Citigroup is staffing up for the robotic revolution.
The New York-based financial services giant has plastered online jobs boards advertising roles at a new automation center that will deploy new robotic technology throughout the bank.
Mark Castiglio, a Citi spokesperson, declined to comment on the matter.
The so-called Smart Automation Centre is looking for staff in at least five cities including Tampa, London, Singapore, New York and Budapest.
“The Smart Automation Centre will be responsible for partnering with our businesses and functions across Citi to ensure all the elements are in place for the rapid deployment of Robotics and other related technologies,” according to one ad on the firm’s talent search engine.
The bank is seeking talent spanning the seniority spectrum from junior engineers to senior vice presidents. The positions require varying levels of tech expertise, but the bank wants the center’s employees to fit a very specific cultural mould.
“Must be entrepreneurial, and thrive in environments with a blank canvas that will allow you to flex your intellectual muscle to contribute to building a strategy from the ground up,” one job ad said.
The firm is looking for at least two senior program managers to serve as a robotic “catalyst” who will partner with divisions across the bank to identify new technologies and lead their development from the use-case stage to full scale production. The SVP would also work with various groups within the back to familiarise them with robotics and automation.
The bank is also looking for program engineers to support the “catalysts” in identifying automation opportunities.
A recent report by FIS, the global financial technology provider, identified automation as a critical growth lever for Wall Street firms.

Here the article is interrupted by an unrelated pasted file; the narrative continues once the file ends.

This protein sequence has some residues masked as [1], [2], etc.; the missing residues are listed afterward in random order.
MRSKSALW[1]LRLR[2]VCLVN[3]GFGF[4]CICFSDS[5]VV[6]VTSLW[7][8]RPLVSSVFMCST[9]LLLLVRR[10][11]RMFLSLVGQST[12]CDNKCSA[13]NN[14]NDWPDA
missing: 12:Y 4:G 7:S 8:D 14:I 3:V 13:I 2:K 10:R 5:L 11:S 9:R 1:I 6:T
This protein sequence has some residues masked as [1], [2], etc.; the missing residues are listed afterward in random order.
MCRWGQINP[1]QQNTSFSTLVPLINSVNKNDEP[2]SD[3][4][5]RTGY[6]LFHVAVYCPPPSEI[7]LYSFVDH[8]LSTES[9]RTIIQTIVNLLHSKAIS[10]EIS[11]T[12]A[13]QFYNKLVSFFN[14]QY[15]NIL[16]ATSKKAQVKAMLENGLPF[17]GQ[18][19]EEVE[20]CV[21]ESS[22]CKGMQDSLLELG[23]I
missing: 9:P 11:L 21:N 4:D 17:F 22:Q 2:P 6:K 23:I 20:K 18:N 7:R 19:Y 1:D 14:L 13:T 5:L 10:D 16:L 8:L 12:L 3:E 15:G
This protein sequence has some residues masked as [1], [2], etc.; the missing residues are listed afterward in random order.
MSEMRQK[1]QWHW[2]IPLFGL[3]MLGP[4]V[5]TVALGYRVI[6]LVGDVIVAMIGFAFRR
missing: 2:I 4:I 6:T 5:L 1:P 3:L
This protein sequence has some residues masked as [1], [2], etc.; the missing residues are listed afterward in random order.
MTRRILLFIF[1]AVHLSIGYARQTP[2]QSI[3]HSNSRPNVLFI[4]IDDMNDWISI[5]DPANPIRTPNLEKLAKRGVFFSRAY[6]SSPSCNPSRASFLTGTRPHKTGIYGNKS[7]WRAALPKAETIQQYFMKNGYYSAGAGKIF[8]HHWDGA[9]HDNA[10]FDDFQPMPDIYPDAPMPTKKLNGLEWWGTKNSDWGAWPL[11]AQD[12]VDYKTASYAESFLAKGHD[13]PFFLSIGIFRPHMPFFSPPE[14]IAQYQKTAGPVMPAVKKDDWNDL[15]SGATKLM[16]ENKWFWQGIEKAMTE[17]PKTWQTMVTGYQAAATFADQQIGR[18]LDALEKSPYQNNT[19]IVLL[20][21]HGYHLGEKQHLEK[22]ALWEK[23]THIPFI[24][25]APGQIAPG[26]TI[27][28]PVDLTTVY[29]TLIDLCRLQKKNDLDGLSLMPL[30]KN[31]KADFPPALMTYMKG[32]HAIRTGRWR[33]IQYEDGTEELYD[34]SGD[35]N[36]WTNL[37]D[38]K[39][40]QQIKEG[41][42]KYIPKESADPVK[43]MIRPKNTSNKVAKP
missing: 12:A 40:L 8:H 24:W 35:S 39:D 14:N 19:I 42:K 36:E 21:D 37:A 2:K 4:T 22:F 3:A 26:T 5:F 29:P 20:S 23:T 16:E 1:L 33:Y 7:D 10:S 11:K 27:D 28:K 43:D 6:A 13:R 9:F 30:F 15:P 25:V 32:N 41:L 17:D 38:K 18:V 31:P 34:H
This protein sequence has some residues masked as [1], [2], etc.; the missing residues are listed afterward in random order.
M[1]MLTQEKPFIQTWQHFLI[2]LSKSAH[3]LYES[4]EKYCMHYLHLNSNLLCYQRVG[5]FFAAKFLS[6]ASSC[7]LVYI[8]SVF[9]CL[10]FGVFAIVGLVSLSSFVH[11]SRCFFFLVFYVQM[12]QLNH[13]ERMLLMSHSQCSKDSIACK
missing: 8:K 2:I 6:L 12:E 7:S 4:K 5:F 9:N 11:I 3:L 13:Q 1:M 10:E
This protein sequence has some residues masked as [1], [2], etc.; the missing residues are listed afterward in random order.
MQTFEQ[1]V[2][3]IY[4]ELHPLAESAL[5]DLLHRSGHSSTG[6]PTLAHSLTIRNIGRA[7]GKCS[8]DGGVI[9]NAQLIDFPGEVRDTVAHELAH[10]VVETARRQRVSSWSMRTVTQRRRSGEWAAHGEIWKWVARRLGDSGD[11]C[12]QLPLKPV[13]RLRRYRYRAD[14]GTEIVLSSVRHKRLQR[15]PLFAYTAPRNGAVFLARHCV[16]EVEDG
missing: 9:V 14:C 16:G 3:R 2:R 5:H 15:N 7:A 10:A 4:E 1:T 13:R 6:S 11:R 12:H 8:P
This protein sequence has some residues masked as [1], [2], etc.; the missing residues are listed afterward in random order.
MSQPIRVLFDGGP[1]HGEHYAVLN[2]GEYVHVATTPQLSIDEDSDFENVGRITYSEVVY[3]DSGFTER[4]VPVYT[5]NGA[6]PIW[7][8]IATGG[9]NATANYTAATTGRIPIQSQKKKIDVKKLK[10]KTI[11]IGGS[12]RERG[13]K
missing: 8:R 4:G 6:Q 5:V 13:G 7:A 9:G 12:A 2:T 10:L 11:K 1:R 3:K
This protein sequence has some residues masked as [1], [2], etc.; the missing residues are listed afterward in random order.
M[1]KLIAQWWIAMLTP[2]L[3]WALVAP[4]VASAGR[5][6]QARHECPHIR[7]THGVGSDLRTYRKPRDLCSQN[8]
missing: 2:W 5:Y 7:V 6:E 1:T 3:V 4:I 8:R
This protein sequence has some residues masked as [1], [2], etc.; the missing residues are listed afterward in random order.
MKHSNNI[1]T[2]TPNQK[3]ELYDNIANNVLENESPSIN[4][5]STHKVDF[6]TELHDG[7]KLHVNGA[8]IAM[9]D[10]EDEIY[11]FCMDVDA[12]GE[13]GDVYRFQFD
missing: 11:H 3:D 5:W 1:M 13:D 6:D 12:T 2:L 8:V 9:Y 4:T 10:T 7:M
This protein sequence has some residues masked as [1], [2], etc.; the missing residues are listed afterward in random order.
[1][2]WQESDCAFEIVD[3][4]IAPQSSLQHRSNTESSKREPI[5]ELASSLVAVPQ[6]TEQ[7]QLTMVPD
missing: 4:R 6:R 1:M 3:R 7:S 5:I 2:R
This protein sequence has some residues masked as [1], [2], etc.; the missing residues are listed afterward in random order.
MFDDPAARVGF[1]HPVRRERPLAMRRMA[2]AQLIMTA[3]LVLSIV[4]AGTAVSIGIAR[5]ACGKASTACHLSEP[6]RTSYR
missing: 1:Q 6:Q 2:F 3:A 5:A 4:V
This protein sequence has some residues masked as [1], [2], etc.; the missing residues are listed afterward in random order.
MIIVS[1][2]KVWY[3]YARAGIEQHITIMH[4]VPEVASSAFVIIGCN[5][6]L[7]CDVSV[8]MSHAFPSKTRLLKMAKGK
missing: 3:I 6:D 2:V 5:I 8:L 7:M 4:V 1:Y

“Driven by margin pressures and regulatory changes, institutions across the financial services industry have been working to deepen the automation of the transaction lifecycle for the last few years,” the report said.
Business Insider’s Oscar Williams-Grut recently visited the UBS’ London office where they are developing a software program that automates some “boring” aspects of trading.
“These are all tools that belong to 2017 and beyond,” Beatriz Matin-Jimenez, chief operating officer of the UBS’ investment bank and the UK region, told Business Insider.”We believe this is the way banks are going to be more than ever.”
JPMorgan, which is spending big on technology as it looks to cut costs and increase efficiency, last year launched a predictive recommendation engine to identify those clients which should issue or sell equity. And now, given the initial success of the engine, it’s being rolled out to other areas.
And at an event in January, Goldman Sachs’ deputy chief financial officer Marty Chavez said the bank was focused on automating investment banking tasks. He said that the bank has mapped out 146 distinct steps in the initial public offering process, and that many of these are “begging to be automated,” according to MIT Technology Review.